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NORWALK – Marie Marroquin was born in Guadalajara, Jalisco, Mexico, and grew up in a very modest single-parent home. She learned the meaning of responsibility at a very young age of 6.
As her mother worked hard to provide for their basic necessities, Marroquin was responsible for cooking, cleaning and to attend school. Additionally, she sold fruits and homemade snow cones to help her mother with the financial responsibilities for three children.
She remembers being taken to a Catholic orphanage one summer when she and her siblings were out of school even though they were not orphans. As her mother could not afford to have someone care for the children, she occasionally left them locked up while she went to work. It was difficult for her mother to raise three children all by herself. Marroquin was always cleaning and keeping the house in order and took care of her younger siblings.
She lived with her mother until she was 12 years old, then she was brought to the United States by her father without her mother’s consent or awareness. It was the very first time she had met him. Her maternal grandmother pleaded with her father to bring her home; the grandmother was concerned about her safety.
She entered middle school in Pico Rivera and learned English fairly quickly, at least enough to converse. A loving relationship with her father was not accomplished as they barely knew each other. He was an uninvolved parent in every aspect of her personal life and educational goal.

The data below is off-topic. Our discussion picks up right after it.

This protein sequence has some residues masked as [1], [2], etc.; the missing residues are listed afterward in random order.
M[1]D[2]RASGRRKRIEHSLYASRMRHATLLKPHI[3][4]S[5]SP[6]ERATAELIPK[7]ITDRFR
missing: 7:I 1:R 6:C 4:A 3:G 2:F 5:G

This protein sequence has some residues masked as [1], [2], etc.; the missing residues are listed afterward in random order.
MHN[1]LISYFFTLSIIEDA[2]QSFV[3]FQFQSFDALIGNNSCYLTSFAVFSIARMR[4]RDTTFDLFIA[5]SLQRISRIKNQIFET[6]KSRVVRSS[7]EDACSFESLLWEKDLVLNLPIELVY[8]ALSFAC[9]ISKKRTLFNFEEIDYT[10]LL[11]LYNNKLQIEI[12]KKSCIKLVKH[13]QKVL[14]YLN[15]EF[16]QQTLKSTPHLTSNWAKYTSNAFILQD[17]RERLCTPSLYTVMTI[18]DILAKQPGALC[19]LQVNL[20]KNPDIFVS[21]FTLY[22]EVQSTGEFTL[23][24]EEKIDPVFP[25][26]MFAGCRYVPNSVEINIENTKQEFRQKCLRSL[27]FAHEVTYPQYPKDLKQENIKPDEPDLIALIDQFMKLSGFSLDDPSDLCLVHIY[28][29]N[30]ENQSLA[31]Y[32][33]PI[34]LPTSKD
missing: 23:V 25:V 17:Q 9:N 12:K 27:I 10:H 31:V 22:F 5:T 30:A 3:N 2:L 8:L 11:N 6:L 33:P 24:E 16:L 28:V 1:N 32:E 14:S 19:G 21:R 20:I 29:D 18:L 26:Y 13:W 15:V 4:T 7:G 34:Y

She once again became the sole person responsible for the chores and babysitting for her younger half-sister. Her father divorced shortly after and fell into a depressive state. His incessant statements of telling her to leave finally took effect. One morning she grabbed her bike and two small trash bags filled with some clothing and left to find herself in the most unfamiliar world. Her father never looked for her.
At the age of 15, she held two jobs and solely supported herself as she attended high school without parental support. Even though her jobs left her exhausted, she was determined to graduate from high school. Graduation from high school gave her a sense of accomplishment. Since she had no idea about educational opportunities after high school, she did what she knew best at that time – continued to work two jobs. She had her first daughter at the age of 21 and married a few years later.
The mother of three, Marroquin worked for 30 years continuously to support and raise her children but deep down she never gave up on her dream of furthering her education. She was the first in her family to graduate from high school and will be a first generation university graduate. In 30 years of work experience she held several positions including busgirl, waitress, hostess, bartender, bookkeeper, office manager, administrative assistant, nurse, among many others.